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Published on 10 June 2016

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Blincyto® improved overall survival in patients with B-cell precursor acute lymphoblastic leukaemia

Amgen announced new data from a prespecified interim analysis of the Phase III TOWER study, in which BLINCYTO® (blinatumomab) demonstrated an almost two-fold increase in median overall survival (OS) compared to standard of care (SOC). The randomised, open-label TOWER study evaluated the efficacy of BLINCYTO versus SOC chemotherapy in adult patients with Philadelphia chromosome-negative (Ph-) relapsed or refractory B-cell precursor acute lymphoblastic leukaemia (ALL).

 

Amgen announced new data from a prespecified interim analysis of the Phase III TOWER study, in which BLINCYTO® (blinatumomab) demonstrated an almost two-fold increase in median overall survival (OS) compared to standard of care (SOC). The randomised, open-label TOWER study evaluated the efficacy of BLINCYTO versus SOC chemotherapy in adult patients with Philadelphia chromosome-negative (Ph-) relapsed or refractory B-cell precursor acute lymphoblastic leukaemia (ALL).

 

Results from the analysis showed that median OS was 7.7 months (95% CI: 5.6, 9.6) for BLINCYTO versus 4 months (95% CI: 2.9, 5.3) for SOC (stratified log-rank test p=.012; hazard ratio=0.71). As per the recommendation of an independent data monitoring committee, Amgen ended the study early for efficacy based on these results. The data will be presented during The Presidential Symposium at the 21st Congress of the European Hematology Association (EHA) in Copenhagen.

 

Acute lymphoblastic leukaemia is the most aggressive type of B-cell malignancy,” said Max S Topp, MD, professor and head of haematology, University Hospital of Wuerzburg, Germany. “The data presented today not only reinforce the potential of immunotherapy delivered by T cell engaging bispecific antibody constructs but also validate the efficacy of BLINCYTO in these heavily pretreated patients.

 

Improvement in OS was consistent across subgroups regardless of age, prior salvage therapy or prior allogeneic stem cell transplant (alloSCT). Serious adverse events included infection, blood and lymphatic system disorders, nervous system disorders and cytokine release syndrome. The BLINCYTO adverse events observed in the TOWER study were consistent with the known safety profile of BLINCYTO.

 

This is the first study of an immunotherapy to demonstrate overall survival benefit in adult patients with Ph-negative B-cell precursor relapsed or refractory ALL, a very complex-to-treat disease with limited treatment options,” said Sean E Harper, MD, executive vice president of Research and Development at Amgen. “BLINCYTO is currently approved for the treatment of Ph-negative B-cell precursor relapsed or refractory ALL under accelerated approval, and we look forward to working with regulatory authorities for a full approval for BLINCYTO in this patient population.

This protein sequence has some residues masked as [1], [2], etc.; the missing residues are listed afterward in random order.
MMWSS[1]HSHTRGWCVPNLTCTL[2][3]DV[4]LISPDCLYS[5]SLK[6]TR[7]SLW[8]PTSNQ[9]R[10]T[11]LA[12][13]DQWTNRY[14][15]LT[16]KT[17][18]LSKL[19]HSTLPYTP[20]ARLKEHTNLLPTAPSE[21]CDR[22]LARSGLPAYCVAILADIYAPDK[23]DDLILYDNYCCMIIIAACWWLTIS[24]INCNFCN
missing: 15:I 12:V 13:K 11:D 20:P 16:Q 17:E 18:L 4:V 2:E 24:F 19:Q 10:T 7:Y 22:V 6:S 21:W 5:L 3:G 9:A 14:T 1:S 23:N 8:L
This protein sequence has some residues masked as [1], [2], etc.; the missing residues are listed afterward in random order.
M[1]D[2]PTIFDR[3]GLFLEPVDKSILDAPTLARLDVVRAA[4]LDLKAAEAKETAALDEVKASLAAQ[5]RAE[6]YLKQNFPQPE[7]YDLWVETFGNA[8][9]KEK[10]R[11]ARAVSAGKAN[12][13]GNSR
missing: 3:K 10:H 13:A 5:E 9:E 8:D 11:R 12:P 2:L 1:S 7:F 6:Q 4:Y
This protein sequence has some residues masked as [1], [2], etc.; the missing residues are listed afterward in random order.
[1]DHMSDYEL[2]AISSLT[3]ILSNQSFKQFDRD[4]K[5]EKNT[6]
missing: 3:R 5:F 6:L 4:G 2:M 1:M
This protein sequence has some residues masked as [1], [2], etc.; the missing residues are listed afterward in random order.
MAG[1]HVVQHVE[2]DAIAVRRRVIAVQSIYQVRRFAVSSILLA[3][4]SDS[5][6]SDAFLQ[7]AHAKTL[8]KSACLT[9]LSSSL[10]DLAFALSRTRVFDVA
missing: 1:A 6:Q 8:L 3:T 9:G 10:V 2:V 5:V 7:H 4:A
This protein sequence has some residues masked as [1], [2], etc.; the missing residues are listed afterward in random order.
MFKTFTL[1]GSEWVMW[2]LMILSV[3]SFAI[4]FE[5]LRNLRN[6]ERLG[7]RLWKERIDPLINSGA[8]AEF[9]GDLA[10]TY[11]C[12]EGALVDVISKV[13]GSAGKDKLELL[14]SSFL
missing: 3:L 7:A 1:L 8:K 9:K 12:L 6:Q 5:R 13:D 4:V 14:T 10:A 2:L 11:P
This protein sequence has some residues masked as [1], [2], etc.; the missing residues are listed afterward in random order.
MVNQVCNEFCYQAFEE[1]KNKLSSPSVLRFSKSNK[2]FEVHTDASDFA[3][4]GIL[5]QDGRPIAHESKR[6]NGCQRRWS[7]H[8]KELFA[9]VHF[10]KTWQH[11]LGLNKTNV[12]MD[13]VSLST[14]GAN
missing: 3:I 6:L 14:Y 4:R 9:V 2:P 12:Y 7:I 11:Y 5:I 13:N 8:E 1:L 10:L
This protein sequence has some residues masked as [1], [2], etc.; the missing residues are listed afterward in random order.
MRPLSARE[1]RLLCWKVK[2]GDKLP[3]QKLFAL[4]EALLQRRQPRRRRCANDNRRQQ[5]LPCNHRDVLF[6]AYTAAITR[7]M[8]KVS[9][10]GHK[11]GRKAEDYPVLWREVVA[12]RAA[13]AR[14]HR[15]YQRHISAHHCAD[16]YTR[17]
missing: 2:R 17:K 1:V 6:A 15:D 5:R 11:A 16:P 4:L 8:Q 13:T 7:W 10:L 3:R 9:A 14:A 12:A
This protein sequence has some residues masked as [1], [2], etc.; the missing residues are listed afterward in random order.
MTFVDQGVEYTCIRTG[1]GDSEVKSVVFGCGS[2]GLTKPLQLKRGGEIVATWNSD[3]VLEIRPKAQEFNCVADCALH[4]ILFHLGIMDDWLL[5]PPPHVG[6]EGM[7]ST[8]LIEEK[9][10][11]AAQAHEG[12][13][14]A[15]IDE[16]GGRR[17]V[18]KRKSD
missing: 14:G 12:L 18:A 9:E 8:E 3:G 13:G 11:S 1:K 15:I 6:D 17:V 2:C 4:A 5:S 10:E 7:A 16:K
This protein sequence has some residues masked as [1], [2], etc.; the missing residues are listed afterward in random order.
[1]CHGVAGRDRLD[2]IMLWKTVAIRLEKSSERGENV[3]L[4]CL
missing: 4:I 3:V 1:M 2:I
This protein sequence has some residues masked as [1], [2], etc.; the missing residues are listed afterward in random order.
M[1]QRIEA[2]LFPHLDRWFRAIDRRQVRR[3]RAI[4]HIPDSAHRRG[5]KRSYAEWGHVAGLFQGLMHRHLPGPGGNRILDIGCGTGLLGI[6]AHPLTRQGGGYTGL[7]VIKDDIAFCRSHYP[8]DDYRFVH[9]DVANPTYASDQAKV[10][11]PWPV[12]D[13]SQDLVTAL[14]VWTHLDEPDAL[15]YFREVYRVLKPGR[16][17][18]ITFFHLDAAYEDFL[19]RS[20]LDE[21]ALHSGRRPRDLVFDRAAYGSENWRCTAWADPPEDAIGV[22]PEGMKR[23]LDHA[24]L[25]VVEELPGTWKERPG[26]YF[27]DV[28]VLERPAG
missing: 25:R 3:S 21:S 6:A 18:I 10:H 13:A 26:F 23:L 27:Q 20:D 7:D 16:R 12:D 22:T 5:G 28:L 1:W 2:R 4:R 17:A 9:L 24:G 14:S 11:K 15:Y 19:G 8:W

ALL is a rare and rapidly progressing cancer of the blood and bone marrow.1,2 Adult patients diagnosed with Ph- B-cell precursor ALL are often young, with a median age at diagnosis of 34-39.3,4 Currently, there is no broadly accepted standard treatment regimen for adult patients with relapsed or refractory ALL beyond chemotherapy.5 Adults with relapsed or refractory ALL typically have a very poor prognosis, with a median OS of three to five months.6

 

References:

  1. Cancer Research UK. Acute lymphoblastic leukaemia risks and causes. http://www.cancerresearchuk.org/about-cancer/type/all/about/acute-lymphoblastic-leukaemia-risks-and-causes. Accessed April 13, 2016
  2. Mayo Clinic. Acute lymphocytic leukemia. http://www.mayoclinic.org/diseases-conditions/acute-lymphocytic-leukemia/basics/definition/con-20042915. Accessed April 13, 2016.
  3. Kenderian SS, Al-Kali A, Gangat N, et al. Monosomal karyotype in Philadelphia chromosome-negative acute lymphoblastic leukemia. Blood Cancer J. 2013;3e122.
  4. Faderl S, Kantarjian HM, Thomas DA, et al. Outcome of Philadelphia chromosome-positive adult lymphoblastic leukemia. Leuk Lymphoma. 2000;36(3-4):263-73.
  5. Davis T, Farag SS. Treating relapsed or refractory Philadelphia chromosome-negative acute lymphoblastic leukemia: liposome-encapsulated vincristine. Int J Nanomedicine. 2013:8:3479-88.
  6. Advani AS. New immune strategies for the treatment of acute lymphoblastic leukemia: Antibodies and chimeric antigen receptors. Hematology Am Soc Hematol Educ Program. 2013;131-7.


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